It does not matter what audiences or critics want, they are not in the position of responsibility that Artistic Director or Impresarios are in, which is simply to keep companies alive and well and to make money through the creation and presentation of an art.

As a postscript I would add, keep hold of you Fonteyn/Nureyev film version as the current RB production is a disgrace even though Kenneth MacMillan worked on it and beware of mythology created by interested parties that becomes a historical record some years later. Ballet books have been full of such myths.


I'm not trying to deny that Fonteyn and Nureyev were extraordinary in R&J, nor assume that Shearer might have made a better Aurora, I was simply making the case that when a company places so much star attraction around one or two dancers then other talented dancers may be overlooked. People have wondered why there is no standout ballerina today the way Dame Margot was, and I believe part of the answer lies in the fact that companies now will realize the potential of multiple dancers. Perhaps this is why a run of Swan Lake will not go to one or two principal dancers, but an AD will decide to cast 4 or 5 different principals--and in many cases soloists and corps members--as Odette/Odile. I think it may be a bit like parenting: a single child is usually given all the care and attention from their parents, while it is more difficult for parents to give the same amount of energy and resources to each child if they have a brood of 5 or more.

*Editing to add:
A lot of people on this board have mentioned that they dislike the system of casting too many dancers in a single role that none of them get the chance to really refine their interpretation of it. Well say that this is to change today, and companies decide to revert back to casting one or two dancers for a role. Then people would complain that their favorite dancer wasn't cast in it. "What! How could so-and-so be overlooked?" And unfortunately (or fortunately, depending on how you look at it), no single dancer is going to have a monopoly over the public the way some had in the past. Nowadays, no one has the same favorites.

#19 Old Fashioned

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Posted 10 January 2007 - 12:48 AM

No doubt there are plenty of attractive, witty, and engaging dancers who could increase the audience for ballet, whether they are actually stars are not. (I'd love to see a pair of dancers on The Amazing Race. Foreign languages, airport maneuvers, tough tasks on little food and sleep - they would absolutely kill!) But today's dancers are not encouraged to think of themselves as part of entertainment. The public will make its own stars. But it has to know that individuals with star quality exist. Perhaps for the sake of company cohesion, ballet companies these days seem reluctant to exploit the natural appeal of their dancers.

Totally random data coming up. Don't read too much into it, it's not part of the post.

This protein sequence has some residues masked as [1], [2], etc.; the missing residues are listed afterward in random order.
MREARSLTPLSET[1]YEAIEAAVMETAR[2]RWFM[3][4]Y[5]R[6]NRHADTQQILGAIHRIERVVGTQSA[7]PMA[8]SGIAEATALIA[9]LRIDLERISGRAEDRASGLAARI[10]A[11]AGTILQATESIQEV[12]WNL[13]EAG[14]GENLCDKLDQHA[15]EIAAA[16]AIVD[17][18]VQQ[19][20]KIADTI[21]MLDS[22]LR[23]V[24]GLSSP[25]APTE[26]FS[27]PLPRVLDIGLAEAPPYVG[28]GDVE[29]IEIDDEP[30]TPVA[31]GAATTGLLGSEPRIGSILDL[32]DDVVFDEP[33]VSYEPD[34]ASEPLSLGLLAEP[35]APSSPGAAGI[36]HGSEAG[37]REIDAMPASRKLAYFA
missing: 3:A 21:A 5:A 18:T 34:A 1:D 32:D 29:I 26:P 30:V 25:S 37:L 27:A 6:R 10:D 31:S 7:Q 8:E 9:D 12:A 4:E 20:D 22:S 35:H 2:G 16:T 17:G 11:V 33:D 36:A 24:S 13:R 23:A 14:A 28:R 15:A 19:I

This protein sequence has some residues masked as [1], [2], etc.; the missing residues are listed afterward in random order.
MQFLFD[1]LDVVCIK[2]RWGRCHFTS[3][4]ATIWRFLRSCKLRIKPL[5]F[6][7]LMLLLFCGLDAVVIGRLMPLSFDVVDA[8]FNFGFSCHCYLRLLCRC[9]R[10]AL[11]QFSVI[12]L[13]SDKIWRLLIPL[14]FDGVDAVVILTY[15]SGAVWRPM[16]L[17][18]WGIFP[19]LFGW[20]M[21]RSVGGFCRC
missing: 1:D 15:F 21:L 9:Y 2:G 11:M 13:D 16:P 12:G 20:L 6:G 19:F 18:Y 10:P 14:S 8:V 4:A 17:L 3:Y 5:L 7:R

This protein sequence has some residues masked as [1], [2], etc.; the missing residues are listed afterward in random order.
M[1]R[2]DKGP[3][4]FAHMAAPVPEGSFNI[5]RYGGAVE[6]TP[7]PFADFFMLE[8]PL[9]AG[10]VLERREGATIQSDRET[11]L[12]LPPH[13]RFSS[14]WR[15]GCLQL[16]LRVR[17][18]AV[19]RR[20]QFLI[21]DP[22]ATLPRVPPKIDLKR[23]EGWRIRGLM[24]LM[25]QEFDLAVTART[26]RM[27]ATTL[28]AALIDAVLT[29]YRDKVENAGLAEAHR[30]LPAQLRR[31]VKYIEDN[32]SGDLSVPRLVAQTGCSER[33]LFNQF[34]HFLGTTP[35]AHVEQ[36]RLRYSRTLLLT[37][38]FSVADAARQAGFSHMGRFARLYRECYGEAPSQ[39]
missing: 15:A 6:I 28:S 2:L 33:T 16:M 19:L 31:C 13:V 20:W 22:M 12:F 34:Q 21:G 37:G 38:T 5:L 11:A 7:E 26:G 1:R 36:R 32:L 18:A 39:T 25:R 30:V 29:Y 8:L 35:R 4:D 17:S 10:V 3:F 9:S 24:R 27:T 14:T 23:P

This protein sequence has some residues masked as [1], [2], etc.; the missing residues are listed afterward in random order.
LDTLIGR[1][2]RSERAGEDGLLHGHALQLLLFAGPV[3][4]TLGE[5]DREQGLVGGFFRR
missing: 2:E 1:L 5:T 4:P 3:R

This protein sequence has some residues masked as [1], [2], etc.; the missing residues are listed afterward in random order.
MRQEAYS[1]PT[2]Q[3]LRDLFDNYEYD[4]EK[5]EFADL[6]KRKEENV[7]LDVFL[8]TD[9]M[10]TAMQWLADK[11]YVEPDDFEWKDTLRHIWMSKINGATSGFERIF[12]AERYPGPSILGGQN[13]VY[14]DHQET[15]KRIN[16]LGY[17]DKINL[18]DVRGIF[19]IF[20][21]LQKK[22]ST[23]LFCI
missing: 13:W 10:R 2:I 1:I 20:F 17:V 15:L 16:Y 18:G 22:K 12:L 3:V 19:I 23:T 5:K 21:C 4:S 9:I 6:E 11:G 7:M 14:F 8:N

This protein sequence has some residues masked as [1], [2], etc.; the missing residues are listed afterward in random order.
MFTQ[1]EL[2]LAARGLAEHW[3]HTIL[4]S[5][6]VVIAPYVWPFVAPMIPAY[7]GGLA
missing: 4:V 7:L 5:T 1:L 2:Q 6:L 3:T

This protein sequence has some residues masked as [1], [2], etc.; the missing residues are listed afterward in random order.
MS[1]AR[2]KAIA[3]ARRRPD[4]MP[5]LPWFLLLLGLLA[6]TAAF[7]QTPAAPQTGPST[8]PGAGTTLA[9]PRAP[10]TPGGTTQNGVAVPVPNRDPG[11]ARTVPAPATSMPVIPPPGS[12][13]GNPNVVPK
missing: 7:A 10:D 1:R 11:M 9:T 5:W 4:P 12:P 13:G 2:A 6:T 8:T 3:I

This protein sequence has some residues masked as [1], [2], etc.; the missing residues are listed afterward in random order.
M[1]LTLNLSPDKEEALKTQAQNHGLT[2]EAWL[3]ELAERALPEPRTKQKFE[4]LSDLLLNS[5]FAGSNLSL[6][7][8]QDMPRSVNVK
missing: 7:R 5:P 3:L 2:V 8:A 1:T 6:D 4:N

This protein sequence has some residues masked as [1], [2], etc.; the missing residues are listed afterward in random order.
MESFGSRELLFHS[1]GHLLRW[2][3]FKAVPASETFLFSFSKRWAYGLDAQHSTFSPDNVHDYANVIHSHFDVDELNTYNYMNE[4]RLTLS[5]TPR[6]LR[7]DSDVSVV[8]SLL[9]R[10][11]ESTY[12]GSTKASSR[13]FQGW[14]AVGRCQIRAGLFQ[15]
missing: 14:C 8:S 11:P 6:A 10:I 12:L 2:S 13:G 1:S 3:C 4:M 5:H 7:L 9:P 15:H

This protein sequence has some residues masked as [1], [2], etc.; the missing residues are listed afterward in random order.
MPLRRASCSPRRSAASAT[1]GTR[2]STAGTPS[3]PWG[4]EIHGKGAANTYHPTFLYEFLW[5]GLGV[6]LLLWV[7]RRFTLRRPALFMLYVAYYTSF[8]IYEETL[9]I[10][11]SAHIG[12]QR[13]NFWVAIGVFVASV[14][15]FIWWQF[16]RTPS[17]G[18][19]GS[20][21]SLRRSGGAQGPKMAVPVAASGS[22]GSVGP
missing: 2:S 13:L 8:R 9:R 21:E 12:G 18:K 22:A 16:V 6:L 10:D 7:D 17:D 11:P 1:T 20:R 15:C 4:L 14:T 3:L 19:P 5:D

Forgive me for playing into stereotypes, but there is a higher ratio of physically attractive people in the ballet world than in the opera world. The general public knows that dancers are slim and beautiful, but they are less likely to consider opera singers in the same way. So when someone like Anna Netrebko comes along, of course marketers are going to want to exploit her looks, telling an uninformed audience that opera singers can be beautiful, too. That wouldn't work quite as well in ballet...sure you can single out Julie Kent or Darci Kistler, both of whom are undoubtedly lovely, but then again so are the majority of the other women dancing along side them. Marketers want to dispel stereotypes that would normally keep people away from going to the ballet or opera. They want to show that opera singers are not necessarily old and plus-sized, and that male dancers can be "manly" men.

#20 leonid17

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Posted 10 January 2007 - 04:04 AM

*Editing to add:
A lot of people on this board have mentioned that they dislike the system of casting too many dancers in a single role that none of them get the chance to really refine their interpretation of it. Well say that this is to change today, and companies decide to revert back to casting one or two dancers for a role. Then people would complain that their favorite dancer wasn't cast in it. "What! How could so-and-so be overlooked?" And unfortunately (or fortunately, depending on how you look at it), no single dancer is going to have a monopoly over the public the way some had in the past. Nowadays, no one has the same favorites.


The Royal Ballet's staging of Sleeping Beauty during Nov/Dec 2006 showed six Auroras including the unknown Lauren Cuthbertson whose dancing apparently was unrecognisable having blossomed since her tutelage by Galina Panova, who prepared her for the Varna Ballet Competition where she gained a silver medal.

This is an example of where a classical ballet company can cast in depth with excellent performers, which is what the RB was once able to do over a long period of years.

As regards people complaining about their favourite dancers not getting opportunities I would say if dancers think they deserve major roles ask for them and if performances are not forthcoming, go to another company and see if first you can get employed at the rank you want.

It is a fact that many companies apart from the Russians and the POB, take fully (or almost) formed dancers into their schools and companies the RB is an example and they then promote them swiftly. I do not know the ABT experience.